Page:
Strangely Ever After:

... except that Janet wasn't really dead, after all.

The truth was that Janet was a Sluagh who had yet to enter Chrysalis, and she was kidnapped by a traveling Motley of Unseelie Fae. The group came slinking into town a few nights before she was last seen and, seeing her, recognized her for what she was. And as one of the group was rather taken with her, it was decided that they would take her from her dull, mortal life and bring her into theirs wholly and completely.

The best way to achieve this would be to control the circumstances of her Chrysalis, and give her no mortal life to return to. So a suitable victim was found and Chimerically altered, and then kept waiting until that one, special night when they could get Janet all alone. And when it came around, they snatched Janet up on her way home and killed the other girl in the park, leaving her body for the police to find.

The illusions they'd worked on the victim lasted until just after the body was in the ground, thus fooling everyone involved in the investigation. And as the mundane authorities were closing the book on poor, "dead" Janet, she underwent her Chrysalis into a Sluagh at the hands of the Unseelies.

The gang did their best to bring her around to their way of thinking, but try as they might they couldn't shift her over to the Unseelie Court. Some strange piece of hope and joy still remained in her heart - a mote of decency that proved impervious to their cynicism and scorn. No matter what they did, what they said or what they showed her, something held her back from the brink.

Eventually her abductors grew tired of her "weak shit," and abandoned her outside of Boston.There, she stumbled right across the path of Jeremy Rustovich and Stuart Fingenbaum - a pair of traveling musicians known both to the mundane world and to the Dreaming.

Jeremy was a fellow Sluagh - the renowned and redoubtable Peter Longfingers - and Stuart was his Enchanted aide and pupil. They had been hitchhiking from Freehold to Freehold in New England, plying their trade for barter and bed. They were on their way to Boston when they came across her, lying in a ditch, and their attempt to aid her only worsened her nervous breakdown.

In time, Peter managed to calm Janet, but getting anything out of her was an uphill battle, given what she'd suffered at the hands of the Unseelie Motley. Eventually, he was able to piece together what had happened, and took great pains to explain the Dreaming to her in much more gentle way than her kidnappers had. But bringing her back from the point of emotional collapse would take some doing - indeed, it was several weeks before she was willing to look at another Sluagh other than Peter, much less another changeling of any Kith.

Under the circumstances, Peter decided not to try and push her to remember her true name, or who she might have been before. Obviously, something strange had happened here in more ways that one, and perhaps it would be best to let the truth of the matter come out when it was ready, rather than on demand. And he figured it would be better if she joined them in their travels - especially as she was a musician, herself - and saw a much kinder side of the world than what she'd seen thus far.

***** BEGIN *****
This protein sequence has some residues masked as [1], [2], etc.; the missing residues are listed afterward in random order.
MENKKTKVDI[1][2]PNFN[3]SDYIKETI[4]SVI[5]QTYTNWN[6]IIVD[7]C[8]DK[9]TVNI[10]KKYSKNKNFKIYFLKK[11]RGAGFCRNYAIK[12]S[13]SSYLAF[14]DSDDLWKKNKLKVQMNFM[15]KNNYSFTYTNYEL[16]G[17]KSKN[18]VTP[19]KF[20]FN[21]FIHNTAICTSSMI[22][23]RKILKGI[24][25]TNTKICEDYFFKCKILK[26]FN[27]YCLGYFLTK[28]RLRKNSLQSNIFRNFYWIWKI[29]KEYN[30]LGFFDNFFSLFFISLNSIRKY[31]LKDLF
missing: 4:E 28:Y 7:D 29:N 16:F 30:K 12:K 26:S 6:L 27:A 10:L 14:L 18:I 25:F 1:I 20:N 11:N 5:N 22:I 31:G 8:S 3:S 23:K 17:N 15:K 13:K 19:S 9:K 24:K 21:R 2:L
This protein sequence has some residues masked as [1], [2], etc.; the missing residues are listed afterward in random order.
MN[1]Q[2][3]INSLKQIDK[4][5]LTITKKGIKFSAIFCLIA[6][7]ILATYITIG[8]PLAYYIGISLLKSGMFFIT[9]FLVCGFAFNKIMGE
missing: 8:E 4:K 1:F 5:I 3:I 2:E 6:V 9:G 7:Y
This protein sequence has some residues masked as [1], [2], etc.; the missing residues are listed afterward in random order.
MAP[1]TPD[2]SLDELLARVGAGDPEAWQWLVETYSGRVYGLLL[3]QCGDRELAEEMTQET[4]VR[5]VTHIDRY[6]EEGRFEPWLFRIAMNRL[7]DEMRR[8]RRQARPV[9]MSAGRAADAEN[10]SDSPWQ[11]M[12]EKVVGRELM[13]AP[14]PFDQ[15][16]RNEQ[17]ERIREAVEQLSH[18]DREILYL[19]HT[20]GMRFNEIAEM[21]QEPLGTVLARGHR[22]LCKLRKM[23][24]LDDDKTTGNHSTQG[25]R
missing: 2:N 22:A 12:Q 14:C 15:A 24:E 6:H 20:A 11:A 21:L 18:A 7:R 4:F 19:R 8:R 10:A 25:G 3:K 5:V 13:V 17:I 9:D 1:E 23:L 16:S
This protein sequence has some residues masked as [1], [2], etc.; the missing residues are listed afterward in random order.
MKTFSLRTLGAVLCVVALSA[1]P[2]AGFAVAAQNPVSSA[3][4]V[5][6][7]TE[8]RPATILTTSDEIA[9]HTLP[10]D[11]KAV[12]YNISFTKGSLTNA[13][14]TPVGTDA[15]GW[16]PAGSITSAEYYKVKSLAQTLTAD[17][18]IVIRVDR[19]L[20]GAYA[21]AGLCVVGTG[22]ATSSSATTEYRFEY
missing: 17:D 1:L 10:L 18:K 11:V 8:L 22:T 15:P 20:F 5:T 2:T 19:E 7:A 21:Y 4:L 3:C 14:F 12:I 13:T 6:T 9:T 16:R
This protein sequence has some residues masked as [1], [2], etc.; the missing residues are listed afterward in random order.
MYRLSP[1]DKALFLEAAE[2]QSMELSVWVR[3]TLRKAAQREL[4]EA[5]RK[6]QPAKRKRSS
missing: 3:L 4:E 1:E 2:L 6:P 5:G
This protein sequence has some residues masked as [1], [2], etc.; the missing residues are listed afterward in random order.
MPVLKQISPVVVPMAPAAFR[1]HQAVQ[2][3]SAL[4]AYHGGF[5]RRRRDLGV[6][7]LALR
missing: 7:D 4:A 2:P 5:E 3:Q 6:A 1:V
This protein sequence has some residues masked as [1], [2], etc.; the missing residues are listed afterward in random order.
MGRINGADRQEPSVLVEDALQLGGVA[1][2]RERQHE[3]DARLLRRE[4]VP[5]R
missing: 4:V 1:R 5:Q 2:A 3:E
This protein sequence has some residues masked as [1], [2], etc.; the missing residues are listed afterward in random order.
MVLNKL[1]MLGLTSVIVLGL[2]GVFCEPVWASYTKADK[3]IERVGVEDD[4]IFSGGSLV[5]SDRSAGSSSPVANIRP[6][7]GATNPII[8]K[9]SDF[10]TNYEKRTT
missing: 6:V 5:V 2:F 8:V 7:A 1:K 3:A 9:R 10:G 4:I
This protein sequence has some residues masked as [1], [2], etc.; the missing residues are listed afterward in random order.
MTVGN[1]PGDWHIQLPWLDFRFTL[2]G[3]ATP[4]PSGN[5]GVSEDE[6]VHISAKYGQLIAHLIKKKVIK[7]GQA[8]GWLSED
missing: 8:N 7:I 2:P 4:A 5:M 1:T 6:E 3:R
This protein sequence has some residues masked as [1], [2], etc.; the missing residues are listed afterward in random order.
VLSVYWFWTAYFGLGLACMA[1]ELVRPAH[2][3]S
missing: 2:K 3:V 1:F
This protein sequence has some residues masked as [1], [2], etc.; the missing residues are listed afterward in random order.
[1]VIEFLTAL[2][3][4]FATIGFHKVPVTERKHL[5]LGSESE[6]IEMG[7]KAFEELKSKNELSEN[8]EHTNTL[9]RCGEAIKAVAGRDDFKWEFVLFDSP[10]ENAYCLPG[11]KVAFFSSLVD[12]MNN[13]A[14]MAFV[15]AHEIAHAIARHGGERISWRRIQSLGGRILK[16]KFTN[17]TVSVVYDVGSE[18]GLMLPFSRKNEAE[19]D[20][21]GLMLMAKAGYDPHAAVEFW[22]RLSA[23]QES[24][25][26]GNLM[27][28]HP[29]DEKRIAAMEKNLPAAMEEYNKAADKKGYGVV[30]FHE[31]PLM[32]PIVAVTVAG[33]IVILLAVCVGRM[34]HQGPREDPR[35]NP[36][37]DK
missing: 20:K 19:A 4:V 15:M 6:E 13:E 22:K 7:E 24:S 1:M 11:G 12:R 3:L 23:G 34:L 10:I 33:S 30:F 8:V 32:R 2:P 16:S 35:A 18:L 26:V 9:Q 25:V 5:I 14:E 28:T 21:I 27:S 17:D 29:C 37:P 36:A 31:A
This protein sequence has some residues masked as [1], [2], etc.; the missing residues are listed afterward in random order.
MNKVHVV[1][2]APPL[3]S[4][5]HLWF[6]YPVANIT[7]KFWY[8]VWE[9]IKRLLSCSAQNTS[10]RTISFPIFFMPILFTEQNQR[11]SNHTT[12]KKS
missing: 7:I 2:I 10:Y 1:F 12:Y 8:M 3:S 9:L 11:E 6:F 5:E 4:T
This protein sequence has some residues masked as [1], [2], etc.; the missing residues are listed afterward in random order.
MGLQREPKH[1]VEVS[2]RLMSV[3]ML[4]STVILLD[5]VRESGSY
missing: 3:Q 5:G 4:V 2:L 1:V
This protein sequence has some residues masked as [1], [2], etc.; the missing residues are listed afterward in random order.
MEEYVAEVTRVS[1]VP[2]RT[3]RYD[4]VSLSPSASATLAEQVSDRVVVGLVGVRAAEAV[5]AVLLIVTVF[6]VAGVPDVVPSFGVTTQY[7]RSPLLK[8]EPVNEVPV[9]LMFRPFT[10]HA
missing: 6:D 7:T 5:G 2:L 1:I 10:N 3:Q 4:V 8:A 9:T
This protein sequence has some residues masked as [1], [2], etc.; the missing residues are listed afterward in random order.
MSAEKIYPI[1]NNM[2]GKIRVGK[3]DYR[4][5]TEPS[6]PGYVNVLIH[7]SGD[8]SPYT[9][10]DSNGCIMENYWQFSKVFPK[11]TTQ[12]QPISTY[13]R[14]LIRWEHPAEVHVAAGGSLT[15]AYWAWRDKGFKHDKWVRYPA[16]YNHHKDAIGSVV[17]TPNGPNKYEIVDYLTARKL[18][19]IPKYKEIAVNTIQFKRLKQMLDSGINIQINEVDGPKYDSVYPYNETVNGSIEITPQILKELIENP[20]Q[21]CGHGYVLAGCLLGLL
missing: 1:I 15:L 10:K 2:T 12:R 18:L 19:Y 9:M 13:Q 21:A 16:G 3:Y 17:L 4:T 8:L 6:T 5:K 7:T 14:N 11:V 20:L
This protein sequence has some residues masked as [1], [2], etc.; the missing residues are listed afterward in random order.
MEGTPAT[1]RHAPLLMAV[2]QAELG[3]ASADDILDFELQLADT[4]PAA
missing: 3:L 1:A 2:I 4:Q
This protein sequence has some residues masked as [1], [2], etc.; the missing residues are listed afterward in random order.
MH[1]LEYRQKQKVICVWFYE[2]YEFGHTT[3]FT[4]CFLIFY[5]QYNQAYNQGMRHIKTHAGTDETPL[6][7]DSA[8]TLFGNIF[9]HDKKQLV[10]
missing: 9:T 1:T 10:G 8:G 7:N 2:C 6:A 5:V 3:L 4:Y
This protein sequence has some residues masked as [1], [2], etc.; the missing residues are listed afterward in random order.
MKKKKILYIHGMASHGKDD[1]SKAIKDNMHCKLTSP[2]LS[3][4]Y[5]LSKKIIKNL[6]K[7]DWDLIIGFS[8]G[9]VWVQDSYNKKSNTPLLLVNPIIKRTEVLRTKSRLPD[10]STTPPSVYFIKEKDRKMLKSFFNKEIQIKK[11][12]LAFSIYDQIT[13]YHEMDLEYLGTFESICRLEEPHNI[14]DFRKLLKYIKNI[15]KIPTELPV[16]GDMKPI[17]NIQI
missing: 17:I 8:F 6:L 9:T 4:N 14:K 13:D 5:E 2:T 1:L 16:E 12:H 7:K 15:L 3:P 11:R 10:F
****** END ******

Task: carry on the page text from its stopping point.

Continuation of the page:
Months passed, and then turned into a full year amongst the Dreaming. Janet took the name of Janice Porrohman, and joined her mentor and his aide on stage, playing the oboe once more. She wasn't any better at that instrument than she'd been before, and having to look at so many people was often frightening, but being forced to play before an audience made her more assured of herself. By degrees, she became confident enough to stop fussing with the oboe, and to develop her voice instead - a talent the change had brought about.

By that time she had gathered herself together enough to remember Larry as more than a hazy thumbprint in her mind, and knew what he meant to her. She asked to go back to Providence, but Peter cautioned her against it: the Unseelie Motley had done far too great a feat in making her appear dead, and if she returned it would cause a stir.

That did not convince her, for she was certain she could hide from any mundane eyes she cared to. But then Peter asked what she would do when she found Larry. Time had gone on, and he had most likely grieved for her, gotten over his loss and moved away from their time together. If she went back to him now, then perhaps there would be happiness, but what if there wasn't? What if she destroyed his life all over again?

Faced with that consequence, Janet listened, though her heart told her that her mentor was wrong. And one day - after she'd been dead for two years, and had become confident enough to "sing" things of her own devising, she was proven to be correct. In a stark, dingy bar in Salem, as she whispered the poem she'd written to say goodbye to Larry, she looked up and saw him standing before her, trying very hard not to cry.

But he couldn't have cried, anyway, even if he'd have wanted to. And that was because, unlike Janet - who had only ever been believed to have died - he actually had.

Bone Dance